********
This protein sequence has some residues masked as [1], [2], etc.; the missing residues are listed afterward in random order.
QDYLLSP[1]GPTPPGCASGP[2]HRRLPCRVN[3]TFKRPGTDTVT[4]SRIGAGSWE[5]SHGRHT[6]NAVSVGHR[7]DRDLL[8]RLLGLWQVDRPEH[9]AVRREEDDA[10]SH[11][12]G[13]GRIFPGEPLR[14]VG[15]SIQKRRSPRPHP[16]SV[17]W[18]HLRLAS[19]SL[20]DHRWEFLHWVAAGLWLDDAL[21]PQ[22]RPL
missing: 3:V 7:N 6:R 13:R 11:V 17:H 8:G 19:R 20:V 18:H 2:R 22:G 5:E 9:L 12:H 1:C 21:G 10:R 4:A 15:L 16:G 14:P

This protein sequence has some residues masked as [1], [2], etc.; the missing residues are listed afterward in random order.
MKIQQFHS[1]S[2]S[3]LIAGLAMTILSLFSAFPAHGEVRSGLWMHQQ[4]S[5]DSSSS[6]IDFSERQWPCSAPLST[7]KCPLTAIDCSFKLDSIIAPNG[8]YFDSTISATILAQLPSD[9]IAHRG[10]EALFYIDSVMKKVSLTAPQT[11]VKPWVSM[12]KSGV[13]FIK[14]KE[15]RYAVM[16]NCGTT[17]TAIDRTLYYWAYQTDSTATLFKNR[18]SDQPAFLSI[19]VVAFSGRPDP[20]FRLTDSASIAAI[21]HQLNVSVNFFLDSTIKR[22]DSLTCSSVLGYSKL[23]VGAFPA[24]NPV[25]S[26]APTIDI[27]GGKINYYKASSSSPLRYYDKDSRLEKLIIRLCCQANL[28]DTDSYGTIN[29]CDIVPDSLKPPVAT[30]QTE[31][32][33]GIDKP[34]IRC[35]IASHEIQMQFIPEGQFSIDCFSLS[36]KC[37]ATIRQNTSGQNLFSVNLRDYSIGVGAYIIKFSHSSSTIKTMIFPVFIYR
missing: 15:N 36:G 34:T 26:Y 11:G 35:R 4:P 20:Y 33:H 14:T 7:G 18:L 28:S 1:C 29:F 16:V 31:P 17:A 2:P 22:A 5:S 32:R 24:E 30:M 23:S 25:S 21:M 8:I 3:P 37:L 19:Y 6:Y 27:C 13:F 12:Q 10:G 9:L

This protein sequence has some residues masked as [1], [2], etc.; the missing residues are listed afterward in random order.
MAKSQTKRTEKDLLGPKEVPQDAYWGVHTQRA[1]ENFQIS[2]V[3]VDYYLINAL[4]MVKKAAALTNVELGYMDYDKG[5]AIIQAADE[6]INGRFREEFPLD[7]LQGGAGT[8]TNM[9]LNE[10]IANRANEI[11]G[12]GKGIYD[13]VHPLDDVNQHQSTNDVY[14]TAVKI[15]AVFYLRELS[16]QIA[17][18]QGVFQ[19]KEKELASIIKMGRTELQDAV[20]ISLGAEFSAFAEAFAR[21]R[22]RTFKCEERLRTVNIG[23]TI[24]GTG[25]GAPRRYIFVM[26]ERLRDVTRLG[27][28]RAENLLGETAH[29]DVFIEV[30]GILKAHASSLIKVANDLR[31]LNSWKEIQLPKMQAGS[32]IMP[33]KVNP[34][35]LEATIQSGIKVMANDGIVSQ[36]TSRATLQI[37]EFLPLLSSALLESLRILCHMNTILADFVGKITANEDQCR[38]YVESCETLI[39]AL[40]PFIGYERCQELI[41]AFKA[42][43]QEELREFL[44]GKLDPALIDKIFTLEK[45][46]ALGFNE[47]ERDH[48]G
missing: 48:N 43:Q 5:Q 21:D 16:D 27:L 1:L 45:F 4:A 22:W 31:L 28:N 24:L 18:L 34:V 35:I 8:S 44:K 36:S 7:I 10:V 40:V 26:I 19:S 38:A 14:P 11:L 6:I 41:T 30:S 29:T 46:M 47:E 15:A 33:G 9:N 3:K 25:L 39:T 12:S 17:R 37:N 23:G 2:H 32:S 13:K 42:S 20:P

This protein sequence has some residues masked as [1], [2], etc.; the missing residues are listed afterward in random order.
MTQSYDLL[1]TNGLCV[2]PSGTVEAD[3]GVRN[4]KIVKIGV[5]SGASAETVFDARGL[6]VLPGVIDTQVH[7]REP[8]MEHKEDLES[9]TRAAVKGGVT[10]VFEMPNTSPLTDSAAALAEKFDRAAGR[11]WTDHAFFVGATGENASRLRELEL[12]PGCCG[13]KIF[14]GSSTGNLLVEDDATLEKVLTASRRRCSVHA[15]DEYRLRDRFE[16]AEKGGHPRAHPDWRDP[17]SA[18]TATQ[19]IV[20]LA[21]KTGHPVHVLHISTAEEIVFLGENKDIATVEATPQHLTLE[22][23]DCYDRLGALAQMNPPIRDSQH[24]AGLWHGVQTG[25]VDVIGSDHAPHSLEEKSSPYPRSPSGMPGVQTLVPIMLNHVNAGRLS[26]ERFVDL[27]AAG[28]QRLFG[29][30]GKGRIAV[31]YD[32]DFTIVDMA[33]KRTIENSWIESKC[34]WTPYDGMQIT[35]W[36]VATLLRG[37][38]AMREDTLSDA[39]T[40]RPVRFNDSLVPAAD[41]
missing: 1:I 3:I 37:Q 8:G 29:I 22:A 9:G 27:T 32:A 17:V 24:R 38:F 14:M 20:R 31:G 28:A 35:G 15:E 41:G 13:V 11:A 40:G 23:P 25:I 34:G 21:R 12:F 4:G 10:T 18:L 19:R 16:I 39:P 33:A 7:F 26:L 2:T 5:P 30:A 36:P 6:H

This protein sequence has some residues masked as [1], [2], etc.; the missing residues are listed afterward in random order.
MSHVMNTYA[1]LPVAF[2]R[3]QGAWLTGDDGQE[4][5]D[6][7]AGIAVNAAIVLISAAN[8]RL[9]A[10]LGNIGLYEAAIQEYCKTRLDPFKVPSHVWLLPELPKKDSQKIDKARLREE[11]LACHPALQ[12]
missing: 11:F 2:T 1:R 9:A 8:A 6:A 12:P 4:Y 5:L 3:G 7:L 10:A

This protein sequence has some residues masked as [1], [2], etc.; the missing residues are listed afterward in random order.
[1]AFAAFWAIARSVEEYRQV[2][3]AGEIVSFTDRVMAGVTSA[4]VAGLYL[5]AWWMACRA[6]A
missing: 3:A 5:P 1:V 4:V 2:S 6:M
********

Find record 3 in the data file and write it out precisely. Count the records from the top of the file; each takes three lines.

This protein sequence has some residues masked as [1], [2], etc.; the missing residues are listed afterward in random order.
MAKSQTKRTEKDLLGPKEVPQDAYWGVHTQRA[1]ENFQIS[2]V[3]VDYYLINAL[4]MVKKAAALTNVELGYMDYDKG[5]AIIQAADE[6]INGRFREEFPLD[7]LQGGAGT[8]TNM[9]LNE[10]IANRANEI[11]G[12]GKGIYD[13]VHPLDDVNQHQSTNDVY[14]TAVKI[15]AVFYLRELS[16]QIA[17][18]QGVFQ[19]KEKELASIIKMGRTELQDAV[20]ISLGAEFSAFAEAFAR[21]R[22]RTFKCEERLRTVNIG[23]TI[24]GTG[25]GAPRRYIFVM[26]ERLRDVTRLG[27][28]RAENLLGETAH[29]DVFIEV[30]GILKAHASSLIKVANDLR[31]LNSWKEIQLPKMQAGS[32]IMP[33]KVNP[34][35]LEATIQSGIKVMANDGIVSQ[36]TSRATLQI[37]EFLPLLSSALLESLRILCHMNTILADFVGKITANEDQCR[38]YVESCETLI[39]AL[40]PFIGYERCQELI[41]AFKA[42][43]QEELREFL[44]GKLDPALIDKIFTLEK[45][46]ALGFNE[47]ERDH[48]G
missing: 48:N 43:Q 5:Q 21:D 16:D 27:L 1:L 45:F 4:A 22:W 31:L 28:N 24:L 18:L 34:V 35:I 8:S 44:K 36:S 7:I 10:V 40:V 26:I 19:S 38:A 14:P 11:L 6:I 41:T 30:S 29:T 46:M 47:E 15:A 33:G 9:N 3:K 25:L 39:T 12:S 17:R 37:N 23:G 2:H 32:S 13:K 42:S 20:P